Energy & Environment

A Pox on Both Houses

When it comes to the acrimonious debate over threats to the environment, neither side has anything to be proud of right now.
by | February 2005

Tom Arrandale

Tom Arrandale is a GOVERNING correspondent.

There's even less reason than usual to expect that state governments can come to grips anytime soon with festering environmental threats. Michael O. Leavitt is moving on after barely more than a year as U.S. Environmental Protection Agency administrator. Like former New Jersey Governor Christine Todd Whitman before him, Utah's former governor leaves that post without making notable progress toward revitalizing the federal-state partnership to control pollution. If two savvy and capable governors couldn't get anywhere, it's not likely their successors can make any more progress at turning pollution-control agencies into smarter, more vigorous defenders of the environment.

Too many politicians--and they happen to control both the U.S. Congress and the White House--are hell-bent on scaling back pollution- control programs and shrugging off new threats such as global warming. Too many professionals who staff pollution-control agencies and advocacy groups are just as determined to keep practicing command-and- control regulation, which stifles creative thinking.

The political stalemate has begun costing the United States dearly, and not solely by tolerating unnecessary environmental damage. The country is also squandering its previous competitive edge at turning pollution-curbing technology into a profitable economic advantage.

Thirty years ago, new federal environmental laws sparked job-creating investments to upgrade municipal water systems, build sewage treatment plants and install emission-cleaning scrubbers on factory smokestacks. But if anything, stringent pollution-control rules that worked well in the 1970s now discourage more efficient and innovative environmental protection strategies. As David Rajeski, an environmental adviser in the Clinton administration, puts it, "today those first generation environmental laws and regulations are increasingly arcane--and our adherence to them is making us a laggard in the growing global market for environmental technologies."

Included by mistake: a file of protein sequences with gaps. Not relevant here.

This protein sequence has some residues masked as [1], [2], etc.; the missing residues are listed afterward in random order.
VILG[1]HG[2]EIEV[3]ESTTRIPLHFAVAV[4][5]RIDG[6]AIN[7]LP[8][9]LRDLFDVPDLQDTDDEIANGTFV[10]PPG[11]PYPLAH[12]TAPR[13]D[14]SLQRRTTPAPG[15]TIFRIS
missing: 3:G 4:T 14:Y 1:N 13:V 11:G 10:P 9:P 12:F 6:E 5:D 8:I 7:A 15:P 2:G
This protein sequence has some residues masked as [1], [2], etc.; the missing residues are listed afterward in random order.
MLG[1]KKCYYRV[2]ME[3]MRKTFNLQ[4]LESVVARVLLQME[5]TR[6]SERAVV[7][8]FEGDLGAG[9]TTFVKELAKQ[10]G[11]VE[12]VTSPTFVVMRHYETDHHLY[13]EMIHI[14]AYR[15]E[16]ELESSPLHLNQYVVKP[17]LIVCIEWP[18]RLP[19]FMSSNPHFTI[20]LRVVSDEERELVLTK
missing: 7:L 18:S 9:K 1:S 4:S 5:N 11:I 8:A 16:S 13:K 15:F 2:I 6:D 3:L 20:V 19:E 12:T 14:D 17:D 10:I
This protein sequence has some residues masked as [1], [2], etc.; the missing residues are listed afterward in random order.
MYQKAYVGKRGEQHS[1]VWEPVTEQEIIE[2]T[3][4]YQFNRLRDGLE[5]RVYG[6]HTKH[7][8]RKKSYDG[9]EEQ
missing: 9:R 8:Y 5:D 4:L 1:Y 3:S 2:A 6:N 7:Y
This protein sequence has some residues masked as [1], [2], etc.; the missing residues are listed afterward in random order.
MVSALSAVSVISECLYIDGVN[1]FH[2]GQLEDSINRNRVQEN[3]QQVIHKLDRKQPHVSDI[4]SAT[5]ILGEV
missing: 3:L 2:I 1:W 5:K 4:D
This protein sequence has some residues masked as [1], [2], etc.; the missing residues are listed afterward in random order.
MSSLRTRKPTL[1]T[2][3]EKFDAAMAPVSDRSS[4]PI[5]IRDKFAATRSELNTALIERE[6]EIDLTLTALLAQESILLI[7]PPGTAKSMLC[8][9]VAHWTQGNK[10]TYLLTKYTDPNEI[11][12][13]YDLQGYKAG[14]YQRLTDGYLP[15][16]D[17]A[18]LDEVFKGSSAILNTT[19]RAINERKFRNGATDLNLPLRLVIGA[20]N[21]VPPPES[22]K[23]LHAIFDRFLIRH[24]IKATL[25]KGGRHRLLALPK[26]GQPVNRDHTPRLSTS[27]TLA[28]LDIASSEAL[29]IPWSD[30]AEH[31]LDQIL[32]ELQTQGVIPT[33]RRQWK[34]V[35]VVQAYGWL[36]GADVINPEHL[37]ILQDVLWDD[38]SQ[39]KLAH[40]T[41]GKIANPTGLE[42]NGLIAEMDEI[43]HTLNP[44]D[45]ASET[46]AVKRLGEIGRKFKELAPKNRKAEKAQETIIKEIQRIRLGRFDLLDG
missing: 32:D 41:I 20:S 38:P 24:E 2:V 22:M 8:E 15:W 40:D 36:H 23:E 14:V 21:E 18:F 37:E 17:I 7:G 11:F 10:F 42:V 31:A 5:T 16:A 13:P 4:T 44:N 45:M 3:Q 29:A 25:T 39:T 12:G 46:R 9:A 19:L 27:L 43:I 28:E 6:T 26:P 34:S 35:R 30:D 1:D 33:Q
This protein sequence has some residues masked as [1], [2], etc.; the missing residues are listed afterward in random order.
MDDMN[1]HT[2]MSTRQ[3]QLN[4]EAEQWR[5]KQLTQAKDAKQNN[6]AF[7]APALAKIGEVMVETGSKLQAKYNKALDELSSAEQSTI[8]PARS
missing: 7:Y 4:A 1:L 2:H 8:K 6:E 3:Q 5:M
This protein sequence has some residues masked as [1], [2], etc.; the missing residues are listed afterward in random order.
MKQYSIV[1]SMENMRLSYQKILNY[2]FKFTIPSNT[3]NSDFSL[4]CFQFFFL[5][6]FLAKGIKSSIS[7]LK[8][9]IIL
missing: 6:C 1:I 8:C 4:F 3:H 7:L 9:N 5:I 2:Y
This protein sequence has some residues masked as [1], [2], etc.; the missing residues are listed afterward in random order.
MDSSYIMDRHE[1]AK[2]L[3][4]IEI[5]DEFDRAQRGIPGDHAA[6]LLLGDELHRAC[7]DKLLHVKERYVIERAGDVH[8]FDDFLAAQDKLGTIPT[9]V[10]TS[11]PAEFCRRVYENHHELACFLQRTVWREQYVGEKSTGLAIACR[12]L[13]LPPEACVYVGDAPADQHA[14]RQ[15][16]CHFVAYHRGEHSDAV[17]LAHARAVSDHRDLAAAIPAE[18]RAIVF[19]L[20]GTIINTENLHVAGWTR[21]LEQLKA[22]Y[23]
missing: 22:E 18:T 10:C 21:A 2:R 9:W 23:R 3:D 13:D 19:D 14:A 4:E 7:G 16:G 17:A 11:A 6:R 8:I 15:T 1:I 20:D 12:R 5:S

Recently, Rajeski authored a useful report released in December by the Progressive Policy Institute, a think tank affiliated with the centrist Democratic Leadership Council. The study notes that other governments, notably in the Netherlands, are replacing prescriptive "one-size-fits-all" mandates and relying on government-industry covenants that free companies to come up with the most efficient steps to meet strict pollution-control goals. In response, European and Asian firms have begun surging ahead of U.S. corporations in pioneering new pollution-abatement technology and developing alternative-energy sources.

In a separate briefing book also published last December, the Progressive Policy Institute took note of how state and local governments continue leading the way in pioneering "second generation" innovations for dealing with new environmental challenges posed by climate change, continued water pollution and suburban sprawl. Calling on the Bush administration and the U.S. Congress to look at the approaches being taken at the state and local levels, the report outlines "a modernization agenda that makes environmental management more flexible and information driven; decentralizes decision-making to address problems specific to regions; and catalyzes civic environmentalism."

For the past several years, both sides of the environmental debate have brushed aside similar regulatory overhauls. Like generals fighting the last war, most academics and environmental advocates still find it more rewarding to take potshots at conservative foes than to talk about updating how governments go about regulating pollution. "The environmental movement has gotten to be a wholly owned subsidiary of the Democratic Party, particularly its left wing," says Bowdoin College environmental studies Professor Dewitt John, who worked on the recent PPI recommendations. "And textbooks on environmental policy all just celebrate the 1970s."

Such retrogressive thinking may finally be giving way as green activists assess the 2004 election results and their failure to rally the American public to action against global warming. "What the environmental movement needs more than anything else right now is to take a collective step back to rethink everything," strategists Michael Shellenberger and Ted Nordhaus argued last year in a widely debated essay on "The Death of Environmentalism."

Governments also need to engage in similar soul-searching. The PPI reports offer useful suggestions, but the most significant contribution could come from alerting mainstream political leaders at all levels of government to the need for creative thinking about the next wave of environmental threats. The organization distributed its case studies on promising pollution-control innovations to more than 2,500 elected officials from both parties who serve in state and local positions. Regardless of who's in charge in Washington, D.C., it will be up to open-minded state and local officials to adapt environmental protection to changing times.


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